Higher vitamin D levels linked to lower hypertension risk

Tuesday, March 12, 2013. The results of a meta-analysis that appeared this month in the European Journal of Epidemiology reveal an association between higher vitamin D levels and a lower risk of developing high blood pressure.

S. K. Kunutsor of the University of Cambridge and colleagues selected eight articles describing eleven studies for their analysis. Seven studies reported vitamin D status as serum or plasma 25-hydroxyvitamin D, and four reported vitamin D intake from diet. Study participants were followed for periods ranging from 1.3 to 14 years.

Out of a total of 283,537 subjects, 55,816 cases of hypertension occurred over follow-up. Having a 25-hydroxyvitamin D level among the top one-third of participants was associated with a 30% lower risk of hypertension in comparison with the risk experienced by those whose levels were among the lowest third. A pooled analysis of five studies revealed that each 10 nanogram per milliliter (ng/mL) increase in 25-hydroxyvitamin D was associated with a 12% reduction in the risk of future hypertension.

No significant effect for vitamin D was observed in studies that assessed vitamin D status using intake from dietary sources. Due to the fact that sun exposure can be a major source of vitamin D, the authors remark that dietary intake may not be an accurate indicator of an individual’s vitamin D status.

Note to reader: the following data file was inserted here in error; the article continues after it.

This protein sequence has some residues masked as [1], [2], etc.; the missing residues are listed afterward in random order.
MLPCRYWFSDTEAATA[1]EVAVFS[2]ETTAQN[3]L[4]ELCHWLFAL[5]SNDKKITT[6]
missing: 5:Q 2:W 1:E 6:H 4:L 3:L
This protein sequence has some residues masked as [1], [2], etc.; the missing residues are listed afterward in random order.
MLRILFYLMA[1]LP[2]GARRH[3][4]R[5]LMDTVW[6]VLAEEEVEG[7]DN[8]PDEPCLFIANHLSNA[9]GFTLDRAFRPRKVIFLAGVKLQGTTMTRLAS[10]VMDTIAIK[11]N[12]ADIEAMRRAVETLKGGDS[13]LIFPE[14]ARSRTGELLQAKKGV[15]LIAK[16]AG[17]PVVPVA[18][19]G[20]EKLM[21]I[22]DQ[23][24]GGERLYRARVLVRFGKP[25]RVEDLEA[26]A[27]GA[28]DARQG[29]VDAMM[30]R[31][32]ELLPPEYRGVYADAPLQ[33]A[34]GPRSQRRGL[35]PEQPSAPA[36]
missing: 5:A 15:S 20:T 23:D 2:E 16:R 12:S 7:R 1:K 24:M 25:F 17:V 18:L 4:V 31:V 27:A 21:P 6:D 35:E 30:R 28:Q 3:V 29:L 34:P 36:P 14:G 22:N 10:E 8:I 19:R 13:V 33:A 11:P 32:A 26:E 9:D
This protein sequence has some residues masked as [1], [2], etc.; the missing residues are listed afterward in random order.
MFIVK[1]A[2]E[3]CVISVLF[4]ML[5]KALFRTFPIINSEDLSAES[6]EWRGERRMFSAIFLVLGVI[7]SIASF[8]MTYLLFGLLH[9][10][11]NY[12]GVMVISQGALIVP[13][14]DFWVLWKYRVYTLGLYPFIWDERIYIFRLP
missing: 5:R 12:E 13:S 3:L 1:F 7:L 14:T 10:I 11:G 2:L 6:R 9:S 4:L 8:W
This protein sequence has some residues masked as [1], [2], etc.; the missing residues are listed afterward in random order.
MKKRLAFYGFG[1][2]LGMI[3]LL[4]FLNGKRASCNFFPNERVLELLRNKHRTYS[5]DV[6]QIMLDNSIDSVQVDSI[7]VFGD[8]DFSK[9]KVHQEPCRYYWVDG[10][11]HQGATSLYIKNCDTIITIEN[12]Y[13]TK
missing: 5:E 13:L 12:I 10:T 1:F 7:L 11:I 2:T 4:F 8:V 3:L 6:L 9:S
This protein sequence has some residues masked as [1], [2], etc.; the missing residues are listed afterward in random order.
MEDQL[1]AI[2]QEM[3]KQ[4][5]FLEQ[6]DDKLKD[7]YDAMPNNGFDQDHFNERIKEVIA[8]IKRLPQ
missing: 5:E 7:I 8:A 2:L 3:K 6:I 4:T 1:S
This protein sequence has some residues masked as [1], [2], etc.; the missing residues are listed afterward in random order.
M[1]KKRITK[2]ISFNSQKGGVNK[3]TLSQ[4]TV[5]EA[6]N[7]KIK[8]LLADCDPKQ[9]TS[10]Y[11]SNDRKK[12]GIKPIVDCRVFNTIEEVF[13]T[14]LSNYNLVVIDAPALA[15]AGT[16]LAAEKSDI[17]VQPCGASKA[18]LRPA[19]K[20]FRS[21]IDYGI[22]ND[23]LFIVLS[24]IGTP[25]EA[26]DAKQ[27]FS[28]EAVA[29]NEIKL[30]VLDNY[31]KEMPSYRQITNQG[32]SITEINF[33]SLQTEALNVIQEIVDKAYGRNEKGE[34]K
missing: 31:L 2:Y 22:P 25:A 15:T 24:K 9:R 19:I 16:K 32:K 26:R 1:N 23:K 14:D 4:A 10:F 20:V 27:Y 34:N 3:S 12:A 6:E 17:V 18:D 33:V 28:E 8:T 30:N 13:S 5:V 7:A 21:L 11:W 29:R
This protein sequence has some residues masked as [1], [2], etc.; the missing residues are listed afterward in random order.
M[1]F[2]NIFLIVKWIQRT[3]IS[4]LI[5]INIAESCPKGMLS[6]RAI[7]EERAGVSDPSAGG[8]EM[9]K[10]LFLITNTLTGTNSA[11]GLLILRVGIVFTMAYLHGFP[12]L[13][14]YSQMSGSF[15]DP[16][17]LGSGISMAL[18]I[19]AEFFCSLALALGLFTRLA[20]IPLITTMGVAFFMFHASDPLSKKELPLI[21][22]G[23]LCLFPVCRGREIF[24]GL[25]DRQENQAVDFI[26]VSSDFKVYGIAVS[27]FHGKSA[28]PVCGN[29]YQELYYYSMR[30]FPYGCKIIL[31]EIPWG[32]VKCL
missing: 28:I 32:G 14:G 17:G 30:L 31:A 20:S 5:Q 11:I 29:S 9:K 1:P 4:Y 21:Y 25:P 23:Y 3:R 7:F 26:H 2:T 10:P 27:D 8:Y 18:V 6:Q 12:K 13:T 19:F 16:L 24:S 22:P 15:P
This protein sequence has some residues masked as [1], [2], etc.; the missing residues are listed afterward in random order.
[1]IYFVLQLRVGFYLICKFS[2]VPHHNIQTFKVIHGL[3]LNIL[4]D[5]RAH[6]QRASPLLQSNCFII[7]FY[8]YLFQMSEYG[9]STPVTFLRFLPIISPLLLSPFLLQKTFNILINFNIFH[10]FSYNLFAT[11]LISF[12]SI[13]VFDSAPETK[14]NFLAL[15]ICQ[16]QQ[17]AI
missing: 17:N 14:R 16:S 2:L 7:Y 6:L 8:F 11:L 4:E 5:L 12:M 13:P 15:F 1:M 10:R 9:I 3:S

Possible mechanisms cited by the authors to explain the effects of reduced vitamin D levels on blood pressure include activation of the renin-angiotensin-aldosterone system and increased insulin resistance, as well as adverse effects in vascular endothelial and smooth muscle cells.

“This is the largest meta-analysis of prospective associations ever conducted to date which involves more incident hypertension cases than ever before and provides precise estimates of the magnitude of the association of hypertension risk with vitamin D levels,” the authors write.

“Studies are needed to determine whether this represents a causal association and also to determine whether vitamin D supplementation or therapy may be beneficial in the prevention or the treatment of hypertension,” they conclude.


Dr. Darryl Roundy

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